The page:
What is climate privilege?

To be privileged is to have a certain advantage in life, usually unquantifiable. Because it is inherent to who we are, it is often easier to spot privilege in other people than in ourselves. We take our own privileges for granted, see them as normal, and it can feel like an affront when someone points them out. The personal nature of privilege makes it a difficult topic to talk about.

It’s also a slippery subject because the advantages of privilege are intangible. As the psychologist John Amaechi puts it, “all privilege is actually more about the absence of inconvenience, the absence of an impediment or challenge, and as such when you have it, you really don’t notice it, but when it’s absent, it affects everything you do.”

A visual representation of climate privilege

To give an example, I am right-handed and the world is designed with people like me in mind by default. It is only because my sister is left-handed that I became aware that it isn’t like that for everyone. As a right-handed person I never need to worry about the ergonomics of everyday objects.

The absence of challenge is what privilege is all about. A financially privileged person won’t know what it’s like to be poor. A man does not know what it feels like to be discriminated against for being a woman. White privilege, a term which is so emotionally charged for some people, works the same way. Reni Eddo-Lodge summarises it as “an absence of the negative consequences of racism.”

I’ve read a fair bit about white privilege while researching my book on climate change and race, and in the meeting of those two topics I identify another form of privilege: climate privilege.

To be climate privileged is to be untroubled by climate change, to have no personal experience of its negative effects. Climate privilege is the luxury of thinking of climate change as something that happens elsewhere, perhaps in the future. Those with climate privilege can file it as an environmental problem, associating it with coral reefs, rainforests or polar bears.

Climate privilege is partly to do with geography. As a wealthy nation in Northern Europe, for example, Britain is one of the most climate privileged places on earth. Marek Kohn explored this ten years ago in his book Turned Out Nice. It is not that Britain will be left unscathed by the climate emergency – far from it – but that it is likely to be worse elsewhere. Britain will not be rendered uninhabitable and its citizens stateless, which remains a very real prospect for small island states or some of the world’s hottest and driest regions.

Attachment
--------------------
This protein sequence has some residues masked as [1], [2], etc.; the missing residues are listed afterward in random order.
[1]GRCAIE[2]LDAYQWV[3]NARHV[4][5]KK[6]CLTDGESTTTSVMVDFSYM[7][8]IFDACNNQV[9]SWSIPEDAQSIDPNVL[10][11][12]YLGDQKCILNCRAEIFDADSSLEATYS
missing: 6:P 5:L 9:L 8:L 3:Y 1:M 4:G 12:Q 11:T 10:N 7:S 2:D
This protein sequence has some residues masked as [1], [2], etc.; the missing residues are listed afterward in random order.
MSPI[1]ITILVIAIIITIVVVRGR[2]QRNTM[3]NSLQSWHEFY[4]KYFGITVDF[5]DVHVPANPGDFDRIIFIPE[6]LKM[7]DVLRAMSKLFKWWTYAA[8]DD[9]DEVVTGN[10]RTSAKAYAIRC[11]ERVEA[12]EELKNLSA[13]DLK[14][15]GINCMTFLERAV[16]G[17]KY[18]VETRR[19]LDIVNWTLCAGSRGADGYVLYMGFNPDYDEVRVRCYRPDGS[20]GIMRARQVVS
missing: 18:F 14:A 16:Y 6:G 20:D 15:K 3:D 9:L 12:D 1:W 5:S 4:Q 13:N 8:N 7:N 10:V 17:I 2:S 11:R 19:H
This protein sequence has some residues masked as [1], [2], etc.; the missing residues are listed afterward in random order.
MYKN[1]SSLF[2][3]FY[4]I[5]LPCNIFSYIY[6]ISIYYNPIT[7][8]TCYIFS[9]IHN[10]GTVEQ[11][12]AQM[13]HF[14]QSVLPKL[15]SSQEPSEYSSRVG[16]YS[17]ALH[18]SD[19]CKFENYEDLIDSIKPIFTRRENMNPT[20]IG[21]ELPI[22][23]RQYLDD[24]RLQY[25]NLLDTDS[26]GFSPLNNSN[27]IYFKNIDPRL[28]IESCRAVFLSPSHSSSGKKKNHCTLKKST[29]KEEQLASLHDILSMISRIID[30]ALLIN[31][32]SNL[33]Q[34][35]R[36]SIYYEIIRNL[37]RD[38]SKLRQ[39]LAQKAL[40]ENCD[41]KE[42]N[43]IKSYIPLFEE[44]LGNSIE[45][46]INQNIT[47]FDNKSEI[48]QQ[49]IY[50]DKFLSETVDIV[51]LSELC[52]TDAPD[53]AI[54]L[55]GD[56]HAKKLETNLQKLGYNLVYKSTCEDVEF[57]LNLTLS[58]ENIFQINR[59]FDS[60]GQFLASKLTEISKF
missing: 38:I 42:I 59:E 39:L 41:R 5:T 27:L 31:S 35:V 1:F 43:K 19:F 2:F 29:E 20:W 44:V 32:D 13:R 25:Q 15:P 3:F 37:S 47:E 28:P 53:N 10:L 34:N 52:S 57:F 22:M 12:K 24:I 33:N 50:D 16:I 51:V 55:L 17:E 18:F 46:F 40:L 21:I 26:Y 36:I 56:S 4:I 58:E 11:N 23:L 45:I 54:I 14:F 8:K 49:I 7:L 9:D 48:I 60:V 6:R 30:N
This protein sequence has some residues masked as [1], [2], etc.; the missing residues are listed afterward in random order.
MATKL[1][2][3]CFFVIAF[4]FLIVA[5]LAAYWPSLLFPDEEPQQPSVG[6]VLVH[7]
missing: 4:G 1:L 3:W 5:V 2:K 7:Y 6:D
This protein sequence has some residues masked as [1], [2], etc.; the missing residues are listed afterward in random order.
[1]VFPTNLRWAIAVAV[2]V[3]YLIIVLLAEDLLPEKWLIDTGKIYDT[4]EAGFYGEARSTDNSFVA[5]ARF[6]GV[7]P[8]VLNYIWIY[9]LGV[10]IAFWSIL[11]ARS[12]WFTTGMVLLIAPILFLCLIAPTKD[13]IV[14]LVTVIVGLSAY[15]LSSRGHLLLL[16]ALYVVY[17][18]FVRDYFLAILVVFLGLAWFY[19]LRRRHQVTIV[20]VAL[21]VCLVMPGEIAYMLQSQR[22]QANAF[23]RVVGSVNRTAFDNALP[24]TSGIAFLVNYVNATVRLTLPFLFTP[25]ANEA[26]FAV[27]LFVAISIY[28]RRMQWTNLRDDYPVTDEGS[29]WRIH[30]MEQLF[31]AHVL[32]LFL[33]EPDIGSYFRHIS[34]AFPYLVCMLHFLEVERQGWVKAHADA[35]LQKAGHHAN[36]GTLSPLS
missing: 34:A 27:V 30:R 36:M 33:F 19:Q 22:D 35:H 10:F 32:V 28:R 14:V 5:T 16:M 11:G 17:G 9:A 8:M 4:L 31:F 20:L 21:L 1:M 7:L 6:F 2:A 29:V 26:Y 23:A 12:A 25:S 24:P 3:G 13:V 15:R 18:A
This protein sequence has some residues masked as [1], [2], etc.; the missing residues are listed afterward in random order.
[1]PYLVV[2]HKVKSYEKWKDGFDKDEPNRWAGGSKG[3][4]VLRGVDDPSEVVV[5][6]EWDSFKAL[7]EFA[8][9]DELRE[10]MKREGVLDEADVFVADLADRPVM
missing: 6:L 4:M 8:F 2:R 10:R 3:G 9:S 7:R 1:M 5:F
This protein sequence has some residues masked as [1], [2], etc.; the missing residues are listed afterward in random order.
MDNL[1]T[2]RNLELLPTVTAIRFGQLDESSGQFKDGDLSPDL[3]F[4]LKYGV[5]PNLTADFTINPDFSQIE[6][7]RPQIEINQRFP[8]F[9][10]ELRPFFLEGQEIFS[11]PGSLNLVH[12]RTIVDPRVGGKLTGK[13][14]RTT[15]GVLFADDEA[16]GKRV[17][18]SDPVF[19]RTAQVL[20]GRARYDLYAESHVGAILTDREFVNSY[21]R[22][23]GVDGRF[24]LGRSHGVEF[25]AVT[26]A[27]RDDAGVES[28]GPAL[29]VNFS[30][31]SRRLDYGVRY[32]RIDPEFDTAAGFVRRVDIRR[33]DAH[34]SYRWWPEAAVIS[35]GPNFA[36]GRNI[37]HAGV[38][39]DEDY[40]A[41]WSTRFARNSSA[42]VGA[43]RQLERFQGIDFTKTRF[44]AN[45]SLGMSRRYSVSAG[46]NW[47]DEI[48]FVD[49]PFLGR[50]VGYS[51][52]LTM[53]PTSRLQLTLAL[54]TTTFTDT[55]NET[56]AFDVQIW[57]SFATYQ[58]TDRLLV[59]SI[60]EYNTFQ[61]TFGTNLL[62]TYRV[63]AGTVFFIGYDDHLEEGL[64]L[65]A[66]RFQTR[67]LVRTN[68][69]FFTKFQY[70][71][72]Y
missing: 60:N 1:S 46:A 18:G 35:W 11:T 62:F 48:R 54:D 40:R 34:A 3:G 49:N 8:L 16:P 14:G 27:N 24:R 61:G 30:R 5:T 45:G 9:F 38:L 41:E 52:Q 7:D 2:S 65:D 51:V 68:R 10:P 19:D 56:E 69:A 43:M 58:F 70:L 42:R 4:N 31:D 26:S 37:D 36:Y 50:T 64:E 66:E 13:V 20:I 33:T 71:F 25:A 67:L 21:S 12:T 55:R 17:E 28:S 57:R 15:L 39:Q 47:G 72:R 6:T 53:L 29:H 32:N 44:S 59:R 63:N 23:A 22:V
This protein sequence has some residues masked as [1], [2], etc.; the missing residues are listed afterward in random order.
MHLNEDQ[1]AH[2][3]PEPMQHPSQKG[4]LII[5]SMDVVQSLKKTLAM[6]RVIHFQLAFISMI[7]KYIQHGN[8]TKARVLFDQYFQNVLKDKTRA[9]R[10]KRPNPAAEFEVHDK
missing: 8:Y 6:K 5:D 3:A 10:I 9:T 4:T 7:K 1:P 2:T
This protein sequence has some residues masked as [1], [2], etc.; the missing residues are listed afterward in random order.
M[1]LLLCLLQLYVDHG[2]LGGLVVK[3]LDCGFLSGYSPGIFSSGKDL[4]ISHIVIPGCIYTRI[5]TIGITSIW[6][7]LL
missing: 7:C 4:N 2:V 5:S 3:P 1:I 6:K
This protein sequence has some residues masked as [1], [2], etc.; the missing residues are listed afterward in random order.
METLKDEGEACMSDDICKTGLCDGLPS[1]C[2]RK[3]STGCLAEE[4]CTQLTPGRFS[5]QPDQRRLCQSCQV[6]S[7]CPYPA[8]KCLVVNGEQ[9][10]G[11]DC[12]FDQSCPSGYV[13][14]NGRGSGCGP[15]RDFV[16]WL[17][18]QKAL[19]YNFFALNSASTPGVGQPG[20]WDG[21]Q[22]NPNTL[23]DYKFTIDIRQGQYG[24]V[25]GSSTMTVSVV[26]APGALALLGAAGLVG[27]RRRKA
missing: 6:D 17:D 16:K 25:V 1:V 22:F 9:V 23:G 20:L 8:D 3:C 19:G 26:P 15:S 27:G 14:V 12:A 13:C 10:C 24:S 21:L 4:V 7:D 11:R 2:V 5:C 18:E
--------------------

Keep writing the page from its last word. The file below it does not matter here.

Climate privilege is also a matter of wealth. Dubai is very hot, but it also very rich. It can respond to a warmer world with more air conditioning. The same is true locally, with some areas able to afford flood defenses and others left to fend for themselves. And it’s true individually. Some can afford to adapt to climate change, and don’t experience it as a threat. The differences can be stark – when South Africans experienced acute water shortages in 2018, the richest were still irrigating their lawns from their private boreholes while fellow citizens queued with buckets in the street.

Ice sheets collapsing. This image embodies climate privilege because it seems like a far away problem
Ice sheets collapsing

Just as white privilege might lead someone to dismiss or misunderstand calls for racial justice, climate privilege can cause people to underestimate the seriousness of the climate crisis. Just as white privilege can obscure complicity in racist social structures, climate privilege can blind people to their part in carbon economy. And since climate change disproportionately affects people of colour, there is a lot of overlap between white privilege and climate privilege.

Where people do not feel affected by climate change, there is no sense of urgency to do anything about it, and I think climate privilege lies at the heart of the problem of why the world’s most powerful have been so slow to respond adequately to the crisis.

Strangely enough, I hadn’t ever heard anyone use the term ‘climate privilege’, and I went looking for references to it. There’s an ethics paper by Cynthia Moe-Lobeda that used the term in 2016, and an article using the term differently, to highlight how protesting about climate change is a privilege. Otherwise I can only find passing mentions or academic references. So I don’t think I’ve just missed it – it doesn’t seem to be in active use.

As the effects of climate change are already being felt, the crisis is no longer theoretical. Complacency is deadly, and I think it’s time to start talking a whole lot more about climate privilege.

Article by Jeremy WIlliams. You can view more of his work on his blog.

This article was published under a creative commons license.

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